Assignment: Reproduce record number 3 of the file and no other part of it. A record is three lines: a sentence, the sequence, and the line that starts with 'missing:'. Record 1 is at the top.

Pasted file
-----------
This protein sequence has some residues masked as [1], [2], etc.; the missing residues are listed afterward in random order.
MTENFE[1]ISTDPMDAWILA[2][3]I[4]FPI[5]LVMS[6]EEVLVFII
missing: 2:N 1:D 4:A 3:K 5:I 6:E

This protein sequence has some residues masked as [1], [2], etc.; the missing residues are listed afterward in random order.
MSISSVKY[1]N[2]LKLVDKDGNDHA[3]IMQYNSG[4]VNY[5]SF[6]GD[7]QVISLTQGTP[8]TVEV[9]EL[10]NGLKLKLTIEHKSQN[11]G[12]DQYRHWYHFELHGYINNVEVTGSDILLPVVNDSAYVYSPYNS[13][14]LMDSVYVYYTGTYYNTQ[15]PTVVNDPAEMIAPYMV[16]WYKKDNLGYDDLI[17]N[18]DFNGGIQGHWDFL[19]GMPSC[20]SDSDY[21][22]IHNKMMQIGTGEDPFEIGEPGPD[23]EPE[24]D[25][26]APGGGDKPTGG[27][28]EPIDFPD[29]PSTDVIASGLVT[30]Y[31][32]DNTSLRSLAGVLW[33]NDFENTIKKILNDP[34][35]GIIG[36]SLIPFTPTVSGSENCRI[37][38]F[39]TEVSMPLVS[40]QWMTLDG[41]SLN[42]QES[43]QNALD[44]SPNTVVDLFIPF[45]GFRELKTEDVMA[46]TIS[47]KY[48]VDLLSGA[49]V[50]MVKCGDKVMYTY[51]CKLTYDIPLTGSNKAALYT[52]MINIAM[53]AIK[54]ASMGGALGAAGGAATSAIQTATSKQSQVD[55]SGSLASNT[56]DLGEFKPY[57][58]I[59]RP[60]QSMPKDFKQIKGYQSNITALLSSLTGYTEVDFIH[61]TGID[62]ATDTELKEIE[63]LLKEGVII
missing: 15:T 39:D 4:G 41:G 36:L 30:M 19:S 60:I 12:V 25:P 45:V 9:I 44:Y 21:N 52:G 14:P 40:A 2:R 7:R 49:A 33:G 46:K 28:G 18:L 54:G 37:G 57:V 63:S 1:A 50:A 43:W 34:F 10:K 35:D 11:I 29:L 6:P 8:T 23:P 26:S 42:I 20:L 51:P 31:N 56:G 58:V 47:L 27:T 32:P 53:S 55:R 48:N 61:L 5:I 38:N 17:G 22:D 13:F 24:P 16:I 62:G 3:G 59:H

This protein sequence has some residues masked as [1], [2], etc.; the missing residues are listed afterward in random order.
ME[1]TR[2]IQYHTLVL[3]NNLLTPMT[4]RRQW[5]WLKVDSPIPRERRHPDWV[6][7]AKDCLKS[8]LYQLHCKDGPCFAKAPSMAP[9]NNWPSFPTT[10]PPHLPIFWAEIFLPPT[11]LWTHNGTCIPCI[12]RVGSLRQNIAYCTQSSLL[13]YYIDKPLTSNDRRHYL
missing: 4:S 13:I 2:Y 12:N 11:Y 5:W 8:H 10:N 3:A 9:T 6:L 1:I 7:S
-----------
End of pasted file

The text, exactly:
This protein sequence has some residues masked as [1], [2], etc.; the missing residues are listed afterward in random order.
ME[1]TR[2]IQYHTLVL[3]NNLLTPMT[4]RRQW[5]WLKVDSPIPRERRHPDWV[6][7]AKDCLKS[8]LYQLHCKDGPCFAKAPSMAP[9]NNWPSFPTT[10]PPHLPIFWAEIFLPPT[11]LWTHNGTCIPCI[12]RVGSLRQNIAYCTQSSLL[13]YYIDKPLTSNDRRHYL
missing: 4:S 13:I 2:Y 12:N 11:Y 5:W 8:H 10:N 3:A 9:T 6:L 1:I 7:S